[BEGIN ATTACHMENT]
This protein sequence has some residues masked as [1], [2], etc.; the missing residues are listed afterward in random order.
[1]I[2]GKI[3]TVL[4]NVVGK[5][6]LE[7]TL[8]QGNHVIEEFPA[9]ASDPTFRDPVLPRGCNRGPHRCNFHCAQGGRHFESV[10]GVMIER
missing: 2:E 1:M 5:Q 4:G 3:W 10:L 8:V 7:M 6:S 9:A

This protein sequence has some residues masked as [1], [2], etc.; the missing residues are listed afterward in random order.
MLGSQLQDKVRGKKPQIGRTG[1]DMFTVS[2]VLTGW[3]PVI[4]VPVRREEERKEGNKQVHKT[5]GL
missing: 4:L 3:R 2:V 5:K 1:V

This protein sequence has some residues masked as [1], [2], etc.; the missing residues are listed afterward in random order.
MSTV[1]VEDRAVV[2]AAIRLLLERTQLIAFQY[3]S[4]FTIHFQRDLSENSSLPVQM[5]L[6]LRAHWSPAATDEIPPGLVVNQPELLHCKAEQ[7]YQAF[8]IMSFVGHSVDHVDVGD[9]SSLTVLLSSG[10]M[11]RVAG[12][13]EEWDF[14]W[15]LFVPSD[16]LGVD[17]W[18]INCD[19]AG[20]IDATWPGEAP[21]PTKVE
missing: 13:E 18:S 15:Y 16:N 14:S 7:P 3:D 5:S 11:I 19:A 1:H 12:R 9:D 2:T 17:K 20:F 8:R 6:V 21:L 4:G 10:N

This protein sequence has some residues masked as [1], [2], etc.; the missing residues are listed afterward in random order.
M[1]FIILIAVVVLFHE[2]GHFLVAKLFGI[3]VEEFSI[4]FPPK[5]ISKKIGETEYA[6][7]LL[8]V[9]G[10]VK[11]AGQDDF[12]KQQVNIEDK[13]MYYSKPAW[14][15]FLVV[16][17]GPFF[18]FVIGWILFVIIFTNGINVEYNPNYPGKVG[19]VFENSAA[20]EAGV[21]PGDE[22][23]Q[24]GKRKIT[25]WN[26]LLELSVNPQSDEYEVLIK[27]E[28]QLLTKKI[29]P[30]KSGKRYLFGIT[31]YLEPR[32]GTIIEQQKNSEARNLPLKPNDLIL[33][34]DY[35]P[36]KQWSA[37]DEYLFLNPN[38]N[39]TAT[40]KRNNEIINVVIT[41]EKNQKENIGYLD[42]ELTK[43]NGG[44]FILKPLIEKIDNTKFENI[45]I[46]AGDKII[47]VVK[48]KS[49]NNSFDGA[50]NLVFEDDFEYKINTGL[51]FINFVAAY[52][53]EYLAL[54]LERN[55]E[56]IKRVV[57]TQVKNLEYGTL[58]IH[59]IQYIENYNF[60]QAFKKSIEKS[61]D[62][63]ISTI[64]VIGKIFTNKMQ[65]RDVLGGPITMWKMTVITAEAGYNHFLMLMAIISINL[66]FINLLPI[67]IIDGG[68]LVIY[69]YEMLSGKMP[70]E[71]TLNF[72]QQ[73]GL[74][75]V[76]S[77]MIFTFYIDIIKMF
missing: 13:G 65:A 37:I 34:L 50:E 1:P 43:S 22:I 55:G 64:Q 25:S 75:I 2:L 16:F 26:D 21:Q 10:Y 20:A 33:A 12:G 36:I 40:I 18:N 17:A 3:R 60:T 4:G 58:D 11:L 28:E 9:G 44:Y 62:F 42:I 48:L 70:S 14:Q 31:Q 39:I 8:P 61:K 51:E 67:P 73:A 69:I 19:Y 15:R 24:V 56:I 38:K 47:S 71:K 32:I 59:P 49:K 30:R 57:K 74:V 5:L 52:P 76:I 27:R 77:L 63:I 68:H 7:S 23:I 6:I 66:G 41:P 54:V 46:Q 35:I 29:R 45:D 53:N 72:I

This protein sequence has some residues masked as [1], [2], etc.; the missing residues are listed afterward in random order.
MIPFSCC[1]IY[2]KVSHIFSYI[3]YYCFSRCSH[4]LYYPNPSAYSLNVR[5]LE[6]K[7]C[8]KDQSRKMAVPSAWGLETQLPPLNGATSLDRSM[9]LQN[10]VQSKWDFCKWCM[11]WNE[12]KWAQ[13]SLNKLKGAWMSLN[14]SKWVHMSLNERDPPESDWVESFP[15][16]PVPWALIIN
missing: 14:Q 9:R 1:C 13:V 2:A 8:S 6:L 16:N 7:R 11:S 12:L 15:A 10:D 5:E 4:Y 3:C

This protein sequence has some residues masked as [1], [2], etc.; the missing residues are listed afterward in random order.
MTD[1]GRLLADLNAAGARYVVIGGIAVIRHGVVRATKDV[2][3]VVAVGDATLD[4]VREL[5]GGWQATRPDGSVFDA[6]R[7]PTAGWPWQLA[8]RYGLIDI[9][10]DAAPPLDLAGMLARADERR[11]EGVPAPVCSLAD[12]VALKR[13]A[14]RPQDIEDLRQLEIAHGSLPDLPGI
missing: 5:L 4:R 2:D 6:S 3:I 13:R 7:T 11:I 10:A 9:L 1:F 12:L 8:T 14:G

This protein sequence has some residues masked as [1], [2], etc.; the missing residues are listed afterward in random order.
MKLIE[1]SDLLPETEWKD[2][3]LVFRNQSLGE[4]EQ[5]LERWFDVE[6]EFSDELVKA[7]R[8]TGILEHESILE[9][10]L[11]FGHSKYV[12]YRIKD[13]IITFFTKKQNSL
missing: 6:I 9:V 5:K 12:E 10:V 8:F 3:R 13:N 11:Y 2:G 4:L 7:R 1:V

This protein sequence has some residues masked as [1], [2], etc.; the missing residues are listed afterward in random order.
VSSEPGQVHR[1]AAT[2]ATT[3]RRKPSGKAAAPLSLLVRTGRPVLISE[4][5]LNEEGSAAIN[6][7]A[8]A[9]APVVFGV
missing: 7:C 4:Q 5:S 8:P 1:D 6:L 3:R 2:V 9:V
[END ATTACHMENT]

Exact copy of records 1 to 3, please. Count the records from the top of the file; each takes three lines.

This protein sequence has some residues masked as [1], [2], etc.; the missing residues are listed afterward in random order.
[1]I[2]GKI[3]TVL[4]NVVGK[5][6]LE[7]TL[8]QGNHVIEEFPA[9]ASDPTFRDPVLPRGCNRGPHRCNFHCAQGGRHFESV[10]GVMIER
missing: 2:E 1:M 5:Q 4:G 3:W 10:L 8:V 7:M 6:S 9:A

This protein sequence has some residues masked as [1], [2], etc.; the missing residues are listed afterward in random order.
MLGSQLQDKVRGKKPQIGRTG[1]DMFTVS[2]VLTGW[3]PVI[4]VPVRREEERKEGNKQVHKT[5]GL
missing: 4:L 3:R 2:V 5:K 1:V

This protein sequence has some residues masked as [1], [2], etc.; the missing residues are listed afterward in random order.
MSTV[1]VEDRAVV[2]AAIRLLLERTQLIAFQY[3]S[4]FTIHFQRDLSENSSLPVQM[5]L[6]LRAHWSPAATDEIPPGLVVNQPELLHCKAEQ[7]YQAF[8]IMSFVGHSVDHVDVGD[9]SSLTVLLSSG[10]M[11]RVAG[12][13]EEWDF[14]W[15]LFVPSD[16]LGVD[17]W[18]INCD[19]AG[20]IDATWPGEAP[21]PTKVE
missing: 13:E 18:S 15:Y 16:N 14:S 7:P 3:D 5:S 11:I 19:A 1:H 12:R 9:D 2:T 17:K 20:F 8:R 6:V 21:L 4:G 10:N